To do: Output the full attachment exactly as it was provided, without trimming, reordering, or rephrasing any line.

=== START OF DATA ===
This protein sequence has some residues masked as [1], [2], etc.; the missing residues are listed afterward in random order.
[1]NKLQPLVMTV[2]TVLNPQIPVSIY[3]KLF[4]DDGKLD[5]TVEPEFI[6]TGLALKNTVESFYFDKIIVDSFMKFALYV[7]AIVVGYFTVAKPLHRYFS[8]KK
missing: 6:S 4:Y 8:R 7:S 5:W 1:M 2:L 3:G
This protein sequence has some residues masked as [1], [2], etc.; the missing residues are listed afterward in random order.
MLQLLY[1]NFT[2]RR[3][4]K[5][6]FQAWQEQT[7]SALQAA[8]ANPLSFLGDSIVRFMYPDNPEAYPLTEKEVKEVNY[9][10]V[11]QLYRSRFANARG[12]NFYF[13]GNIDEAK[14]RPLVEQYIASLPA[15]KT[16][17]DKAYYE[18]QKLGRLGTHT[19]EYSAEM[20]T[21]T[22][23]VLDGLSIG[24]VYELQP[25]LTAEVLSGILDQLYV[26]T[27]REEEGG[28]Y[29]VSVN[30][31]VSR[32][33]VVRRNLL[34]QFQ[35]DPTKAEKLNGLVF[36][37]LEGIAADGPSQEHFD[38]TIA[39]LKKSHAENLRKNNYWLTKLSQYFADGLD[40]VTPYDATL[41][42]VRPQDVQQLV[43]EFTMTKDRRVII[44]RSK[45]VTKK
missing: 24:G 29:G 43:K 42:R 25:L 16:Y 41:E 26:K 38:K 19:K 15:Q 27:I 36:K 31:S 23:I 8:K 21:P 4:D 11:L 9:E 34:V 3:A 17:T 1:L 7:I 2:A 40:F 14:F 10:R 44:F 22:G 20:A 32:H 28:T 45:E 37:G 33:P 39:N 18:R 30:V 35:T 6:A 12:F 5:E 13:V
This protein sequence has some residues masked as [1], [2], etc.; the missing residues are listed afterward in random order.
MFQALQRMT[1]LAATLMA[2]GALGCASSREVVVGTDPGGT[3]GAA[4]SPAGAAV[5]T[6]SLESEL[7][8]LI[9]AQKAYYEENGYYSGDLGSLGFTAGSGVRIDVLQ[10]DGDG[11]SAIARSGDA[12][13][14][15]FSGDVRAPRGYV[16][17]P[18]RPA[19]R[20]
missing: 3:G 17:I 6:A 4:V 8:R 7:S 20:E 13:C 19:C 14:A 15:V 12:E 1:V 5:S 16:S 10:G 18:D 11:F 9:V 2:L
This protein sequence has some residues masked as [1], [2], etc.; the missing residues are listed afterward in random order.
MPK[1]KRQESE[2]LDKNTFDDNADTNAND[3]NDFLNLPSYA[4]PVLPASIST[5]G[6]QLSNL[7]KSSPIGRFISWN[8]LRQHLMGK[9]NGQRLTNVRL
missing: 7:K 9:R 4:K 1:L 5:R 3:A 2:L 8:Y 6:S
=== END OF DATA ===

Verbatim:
This protein sequence has some residues masked as [1], [2], etc.; the missing residues are listed afterward in random order.
[1]NKLQPLVMTV[2]TVLNPQIPVSIY[3]KLF[4]DDGKLD[5]TVEPEFI[6]TGLALKNTVESFYFDKIIVDSFMKFALYV[7]AIVVGYFTVAKPLHRYFS[8]KK
missing: 6:S 4:Y 8:R 7:S 5:W 1:M 2:L 3:G
This protein sequence has some residues masked as [1], [2], etc.; the missing residues are listed afterward in random order.
MLQLLY[1]NFT[2]RR[3][4]K[5][6]FQAWQEQT[7]SALQAA[8]ANPLSFLGDSIVRFMYPDNPEAYPLTEKEVKEVNY[9][10]V[11]QLYRSRFANARG[12]NFYF[13]GNIDEAK[14]RPLVEQYIASLPA[15]KT[16][17]DKAYYE[18]QKLGRLGTHT[19]EYSAEM[20]T[21]T[22][23]VLDGLSIG[24]VYELQP[25]LTAEVLSGILDQLYV[26]T[27]REEEGG[28]Y[29]VSVN[30][31]VSR[32][33]VVRRNLL[34]QFQ[35]DPTKAEKLNGLVF[36][37]LEGIAADGPSQEHFD[38]TIA[39]LKKSHAENLRKNNYWLTKLSQYFADGLD[40]VTPYDATL[41][42]VRPQDVQQLV[43]EFTMTKDRRVII[44]RSK[45]VTKK
missing: 24:G 29:G 43:K 42:R 25:L 16:Y 41:E 26:K 38:K 19:K 15:Q 27:I 36:K 31:S 23:I 8:K 21:P 4:D 11:L 9:E 34:V 3:A 17:T 1:L 7:I 2:A 40:F 14:F 10:R 44:F 22:G 20:A 32:H 28:T 45:E 37:G 33:P 39:N 18:R 30:V 35:T 6:A 12:F 5:E 13:V
This protein sequence has some residues masked as [1], [2], etc.; the missing residues are listed afterward in random order.
MFQALQRMT[1]LAATLMA[2]GALGCASSREVVVGTDPGGT[3]GAA[4]SPAGAAV[5]T[6]SLESEL[7][8]LI[9]AQKAYYEENGYYSGDLGSLGFTAGSGVRIDVLQ[10]DGDG[11]SAIARSGDA[12][13][14][15]FSGDVRAPRGYV[16][17]P[18]RPA[19]R[20]
missing: 3:G 17:I 6:A 4:V 8:R 7:S 20:E 13:C 19:C 14:A 15:V 12:E 1:V 5:S 16:S 10:G 18:D 11:F 9:V 2:L
This protein sequence has some residues masked as [1], [2], etc.; the missing residues are listed afterward in random order.
MPK[1]KRQESE[2]LDKNTFDDNADTNAND[3]NDFLNLPSYA[4]PVLPASIST[5]G[6]QLSNL[7]KSSPIGRFISWN[8]LRQHLMGK[9]NGQRLTNVRL
missing: 7:K 9:R 4:K 1:L 5:R 3:A 2:L 8:Y 6:S